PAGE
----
Technology giants like Apple, Google and Microsoft should be made to declare where they call home for tax purposes when bidding for Australian government work so agencies can avoid tax dodgers, a senate committee has recommended.
The senate standing committee on economics - which has been investigating corporate tax avoidance since October last year - today tabled its report into the issue, informed by 121 submissions and five public hearings.
It recommended government departments reconsider buying products and services from companies that have been singled out as tax dodgers.
The committee said the likes of Google, Apple and Microsoft should be required to state their country of domicile for tax purposes during the negotiation process for government work.
If an identified 'tax dodger' company is awarded a valuable contract, the agency in question should be required to notify their portfolio minister, the committee said.
"As a role model for the community, the committee considers that the Australian Government should evaluate tenders for the goods and services it procures using a comparable tax benchmark and not disadvantage Australian companies that have higher tax burdens than competitors from other jurisdictions," the Labor and Greens majority of the committee wrote.
The recommendations come in response to concerns that the Australian government has been lambasting tax dodging technology companies while at the same time continuing to hand over tax payer funds in lucrative government deals.
Earlier this year the committee took Google, Apple and Microsoft to task over their tax arrangements in during hearings that saw Google and Microsoft both admit to sending Australian revenue to Singapore. Apple, meanwhile, refused to disclose details of its international tax structure.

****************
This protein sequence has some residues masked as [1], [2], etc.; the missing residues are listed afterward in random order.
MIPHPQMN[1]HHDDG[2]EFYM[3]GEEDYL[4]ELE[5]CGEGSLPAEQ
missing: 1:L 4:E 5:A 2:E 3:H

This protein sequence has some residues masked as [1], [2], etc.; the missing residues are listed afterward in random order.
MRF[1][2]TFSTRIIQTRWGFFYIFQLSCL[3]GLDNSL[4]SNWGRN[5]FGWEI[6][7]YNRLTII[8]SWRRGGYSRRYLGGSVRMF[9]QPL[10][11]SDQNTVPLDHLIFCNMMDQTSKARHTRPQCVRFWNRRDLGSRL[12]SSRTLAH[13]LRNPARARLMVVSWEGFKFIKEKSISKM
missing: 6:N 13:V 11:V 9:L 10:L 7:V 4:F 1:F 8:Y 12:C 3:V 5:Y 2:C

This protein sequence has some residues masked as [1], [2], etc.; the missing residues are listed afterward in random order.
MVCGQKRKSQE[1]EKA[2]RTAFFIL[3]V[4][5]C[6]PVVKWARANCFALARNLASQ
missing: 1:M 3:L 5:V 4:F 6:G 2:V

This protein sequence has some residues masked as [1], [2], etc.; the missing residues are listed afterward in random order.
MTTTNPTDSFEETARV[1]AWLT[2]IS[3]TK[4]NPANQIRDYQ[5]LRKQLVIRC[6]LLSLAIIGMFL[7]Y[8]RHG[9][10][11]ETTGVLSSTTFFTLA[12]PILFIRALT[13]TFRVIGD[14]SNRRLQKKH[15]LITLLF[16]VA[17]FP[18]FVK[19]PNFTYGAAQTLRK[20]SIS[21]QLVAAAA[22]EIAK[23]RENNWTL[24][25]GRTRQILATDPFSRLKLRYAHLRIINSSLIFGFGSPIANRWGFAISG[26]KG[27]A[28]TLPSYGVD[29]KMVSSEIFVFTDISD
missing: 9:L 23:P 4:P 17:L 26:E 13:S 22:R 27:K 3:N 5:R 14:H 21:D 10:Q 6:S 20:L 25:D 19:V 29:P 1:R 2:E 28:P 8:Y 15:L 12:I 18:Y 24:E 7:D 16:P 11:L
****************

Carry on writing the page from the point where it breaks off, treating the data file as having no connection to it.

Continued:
The Australian Tax Office later said it did not entirely believe all of the claims made by the three technology companies.
Name and shame register
Among the committee's 17 recommendations tabled today, it suggested the ATO create a name and shame register for those under investigation for tax avoidance.
The committee also suggested the ATO run a public register of tax avoidance settlements above a certain threshold.
The ATO should also partner with Treasury to compile an annual report on the "aggressive tax minimisation activities and tax avoidance schemes" of large local and global businesses, it said.
The report would include the amount of tax Australia misses out on annually because of such schemes.
Assistant Treasurer Josh Frydenberg, however, put any notion of a name and shame register to bed, reportedly claiming such a measure wouldn't raise any extra money for the tax office while being unlikely to provide a good understanding of the complex range of factors at play.
Government MPs say no
In a dissenting report written by the committee's two LNP members, Sean Edwards and Matthew Canavan said they had "deep concerns" about the majority report's recommendations.
They argued the government had already undertaken significant efforts to clamp down on tax avoidance, such as cooperating with the OECD's base erosion and profit shifting (BEPS) project, dedicated Tax Office investigations, and work on a voluntary disclosure code.
It also highlighted new laws passed by the former Labor government that will from this year allow the ATO to begin publishing data from tax filings of companies earning more than $100 million annually.
The law is expected to impact up to 2000 companies operating in Australia. The data to be published will include the total income, the taxable income, and the income tax payable for the 2013-14 year.